EcoWaste Coalition Decries the Massive Trashing of Luneta at the Concluding Mass of Pope Francis' Visit

The “concern for the environment,” one of the key messages that resonated throughout the five-day apostolic and state visit of Pope Francis in the country, has yet to sink in the hearts and minds of Catholic Filipinos.

The EcoWaste Coalition, an environmental watchdog, aired this view after finding Rizal Park, venue of the concluding Mass, awash with garbage that surpassed, by all accounts, the littering that tainted the celebration there of the feast of the Black Nazarene last January 9.

“We are sad to see such a low regard for the environment at a Holy Mass officiated by Pope Francis, the ‘green pope’ and participated in by millions of Filipinos led by President Aquino who, the irony of it all, had proclaimed the month of January as the first-ever ‘Zero Waste Month,’” said Aileen Lucero, Coordinator, EcoWaste Coalition.

“The park, Manila’s green lung and the country’s premier park, was wrapped in trash incompatible with a holy celebration that left eco-volunteers and government workers busy cleaning up the mess,” she

“Oddly, we even found some garbage piles with discarded tarpaulin reminders on top with a quote from Pope Francis that says ‘Let us be protectors of God’s creation and of one another,’” she noted.

Photos taken by the group’s Basura Patrollers, which can be viewed at, showed heaps of garbage-filled bags all over Rizal Park and its environs, food packaging left at plant boxes, PET bottles thrown on the streets, discarded plastic sheets and even liturgical booklets on the ground, tens of thousands of which were left undistributed.

“We hope that the undistributed Missalettes have not gone to the dump, but were duly retrieved by church personnel for sharing with others or by waste pickers for recycling,” Lucero said.

At his encounter with the youth at the University of Santo Tomas, the Pope, in his prepared but undelivered speech, called on young people “to make a contribution in showing concern for the environment.”

“As stewards of  God’s creation, we are called to make the earth a beautiful garden for the human family,” the pontiff said. This message would again be heard in his homily at the concluding Mass where he said “He created the world as a beautiful garden and asked us to care for it.”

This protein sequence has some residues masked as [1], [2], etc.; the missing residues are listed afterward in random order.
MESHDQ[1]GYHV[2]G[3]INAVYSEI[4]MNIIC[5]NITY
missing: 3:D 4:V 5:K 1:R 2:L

“Regrettably, Rizal Park was turned into an unsightly garden with trash strewn all over the area.  Even the national hero’s monument was not spared,” Lucero lamented.

She added that field reports noted the rampant littering that also tarnished the papal motorcade routes since his arrival on January 15.

The massive trashing of Luneta for the second time this year should encourage the bishops, the priests and the faithful to do a serious rethinking of how Pope Francis’ call for the “protection of the
environment” is translated in faith-oriented activities, the group suggested.

The EcoWaste Coalition thanked Pope Francis for persistently reminding everyone to “take good care of creation,” as the group expressed optimism that such a call will not be forgotten as Catholics ponder
over the meanings of  the papal visit in the coming days and weeks.

The group noted that Pope Francis has positioned himself against wasting by his expressed preference for recycling and his abhorrence of today’s “throw-away culture.”

In a 2013 video message, for example, Pope Francis praised “cartoneros” or waste pickers all over the world, whose work, according to the pope, is dignified and good for the environment.

Finally, the EcoWaste Coalition gave a big thumbs-up to waste and sanitation workers and volunteers  for their environmental service in yesterday’s mammoth Mass, specifically thanking the parish volunteers, the waste pickers, the government workers, the El Shaddai volunteers, Tzu Chi recyclers and other co-workers for the protection of Mother Earth.